The sheets in the linen cupboard smelled like fresh air.

So, could be worse.

To top it off, I found Gawdamighty’s journal. The man should have been a novelist, because he could make foraging for dandelion greens sound like King Solomon’s Mines. So detail oriented, he gave J.R.R. Tolkien a run for his money.

Now I knew exactly how to live off this land and – BONUS – how to make moonshine.

Lucky, eh?

How about my creditors finding me within four months? Still lucky?

I came out of the cave, where I’d been cleaning my still, and saw two city bruisers in jeans and t-shirts with loose denim vests to hide the guns tucked into the backs of their pants standing just below my porch. One of them made a sweeping motion. The other one went around “to the back”, which there wasn’t one of, and came back to join his buddy.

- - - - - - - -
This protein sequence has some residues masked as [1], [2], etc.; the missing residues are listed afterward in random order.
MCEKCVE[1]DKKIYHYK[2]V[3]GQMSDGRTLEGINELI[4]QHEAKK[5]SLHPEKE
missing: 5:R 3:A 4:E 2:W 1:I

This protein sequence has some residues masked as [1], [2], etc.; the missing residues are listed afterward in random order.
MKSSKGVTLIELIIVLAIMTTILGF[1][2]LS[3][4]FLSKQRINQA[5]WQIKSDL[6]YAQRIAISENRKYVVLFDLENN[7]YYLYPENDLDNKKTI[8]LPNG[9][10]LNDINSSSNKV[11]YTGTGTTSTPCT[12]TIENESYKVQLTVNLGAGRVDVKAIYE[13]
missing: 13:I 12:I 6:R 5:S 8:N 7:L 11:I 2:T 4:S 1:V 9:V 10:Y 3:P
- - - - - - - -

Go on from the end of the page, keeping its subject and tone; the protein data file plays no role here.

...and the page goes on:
I was only half out of the cave, because I had caught sight of a half-grown bear cub that had been hanging around ever since the blackberries between the cave and the cabin had come into season. Now the cub ambled over to the bushes and started grazing.

One of the men pulled his gun.

I wasn’t having that, but I wasn’t sure what to say. If I said, “Don’t shoot,” he might think I meant myself and that he had me scared. If I said, “I wouldn’t do that, if I were you,” which I wouldn’t, because the mama bear was probably somewhere close, he might think I had a gun and shoot me in self defense.

So I yelled, “Don’t you shoot my dog.”

“Your what?”

“My dog! Don’t you shoot him!”

The cub, caught between two people yelling, froze in place.